Cyclone Yaas unlikely to match intensity of super cyclonic storm Amphan, says IMD

District administrations particularly in the coastal block and Sunderban islands have already started strengthening the embankments that form the only barricades between the rivers and villages.
Naval boats on standby for rescue and relief operations as the low-pressure area in the North Andaman Sea is likely to intensify into Cyclonic Storm Yaas over the Bay of Bengal. (PTI PHOTO.)
Naval boats on standby for rescue and relief operations as the low-pressure area in the North Andaman Sea is likely to intensify into Cyclonic Storm Yaas over the Bay of Bengal. (PTI PHOTO.)
Published on May 22, 2021 09:01 PM IST
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Cyclone Yaas, which may hit the West Bengal coast on May 26, is unlikely to match the intensity of Amphan, which had assumed the shape of a Super Cyclone last year at about the same time.

“Probability is highest that Yaas will hit the West Bengal coast after intensifying into a very severe cyclone. As of now it is unlikely to match the intensity of Amphan,” said GK Das, director of the IMD’s regional office in Kolkata.

On May 25, the wind speed along the West Bengal coastline, while the cyclone is still at sea, would be around 50-60 km per hours gusting up to 70 km per hour. In the early hours of May 26, the wind speed would be around 60–70 km per hour and gusting up to 80 km per hour.

ALSO READ | 65 NDRF teams deployed as Yaas likely to become ‘very severe cyclonic storm’

“In the forenoon of May 26 the wind speed will reach around 100 km per hour. In the evening as the cyclone approaches, the wind speed would pick up further and may remain around 120 km per hour,” said Das.

Amphan had hit the Sunderbans in south Bengal on May 20 last year with a wind speed of 155–165 km per hour and gusting up to 185 km per hour. It had killed 98 people while pummelling through six districts.

“It had intensified into a Super Cyclone over the sea around May 18, but had weakened into a very severe cyclone before hitting the Bengal coast on May 20,” said a senior official.

But it is not Cyclone Yaas alone that is worrying experts and officials. The spring tide, which coincides with the full moon, is also on May 26.

“During the spring tide the water level in the sea and estuaries remains higher than normal and the tides are much higher. If the timing coincides with Cyclone Yaas, the storm surge would be much higher and devastating. Embankments in the Sunderbans may breach and large areas may get flooded. The devastation would be more if the cyclone strikes in an east to west direction as was seen during Cyclone Aila in May 2009,” said Tuhin Ghosh, director of the School of Oceanographic Studies at Jadavpur University.

ALSO READ | Cyclone Yaas likely to intensify into very severe cyclonic storm: IMD

District administrations particularly in the coastal block and Sunderban islands have already started strengthening the embankments that form the only barricades between the rivers and villages.

“We have already started strengthening the embankments and increasing their height so that the water cannot enter the villages over the top of the embankments,” said a senior official of North 24 Parganas, associated with disaster management.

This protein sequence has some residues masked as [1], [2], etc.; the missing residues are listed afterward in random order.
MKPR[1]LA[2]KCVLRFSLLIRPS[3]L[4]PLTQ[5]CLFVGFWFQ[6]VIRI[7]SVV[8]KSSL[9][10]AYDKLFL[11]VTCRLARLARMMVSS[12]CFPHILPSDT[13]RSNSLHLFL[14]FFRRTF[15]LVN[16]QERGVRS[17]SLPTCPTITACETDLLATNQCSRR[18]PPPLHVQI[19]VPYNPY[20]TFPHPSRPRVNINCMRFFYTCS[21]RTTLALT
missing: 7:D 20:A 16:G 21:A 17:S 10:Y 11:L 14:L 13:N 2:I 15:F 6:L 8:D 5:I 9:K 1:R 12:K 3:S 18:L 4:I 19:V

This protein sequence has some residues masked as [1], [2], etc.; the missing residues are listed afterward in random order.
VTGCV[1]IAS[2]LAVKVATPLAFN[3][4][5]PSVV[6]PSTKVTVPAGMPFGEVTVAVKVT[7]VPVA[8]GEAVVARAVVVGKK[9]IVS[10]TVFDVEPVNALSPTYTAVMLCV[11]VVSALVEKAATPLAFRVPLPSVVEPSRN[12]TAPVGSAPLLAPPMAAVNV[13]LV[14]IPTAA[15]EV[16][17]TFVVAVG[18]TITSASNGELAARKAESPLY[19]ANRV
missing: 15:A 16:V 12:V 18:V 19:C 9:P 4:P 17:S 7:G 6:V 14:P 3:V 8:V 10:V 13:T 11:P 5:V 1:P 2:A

The Covid-19 pandemic has added to the worries of the administration. Even though Cyclone Amphan had also hit when Covid-19 was taking its toll, this time the situation is more alarming.

On May 20, 2020 when Amphan had made landfall, West Bengal had registered 142 new Covid-19 cases. On May 20 this year the state recorded 19,091 cases.

“Last year on May 20, North 24 Parganas, South 24 Parganas and East Midnapore, the three coastal districts which always bear the first brunt of cyclones, had only 234, 66 and 21 active cases respectively. Now, the same districts have 27,268, 8,290 and 5,498 active cases respectively,” said a health department official.

District officials said that the number of cyclone and relief shelters, where evacuated people would be kept, was being increased by roping in school and college buildings so that social distancing could be maintained.

“Safe homes were being set up in such buildings so that anyone showing symptoms could be isolated after a Rapid Antigen Test. Ambulances were being kept ready and oxygen was being stored in district hospitals and rural health centres. Teams from the electric supply department were also being kept on standby so that in case of power cuts generators could be used,” said a BDO of South 24 Parganas.

In the villages of coastal districts, district officials have already started making announcements on loudspeakers about the approaching cyclonic storm and the evacuation process that could be started on May 25. Fishermen were being asked not to venture out into the sea.

In Kolkata too, the city police and city’s civic body were gearing up for the storm. Separate teams were being formed for each area, generators, pumps and heavy machines to remove uprooted trees were being kept on standby. Leave of all officials have been cancelled and control rooms have been set up ahead of the approaching cyclone.

“We are monitoring the cyclone and by tomorrow the situation about its trajectory would become clearer,” said a meteorological department official in Kolkata.

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Saturday, October 23, 2021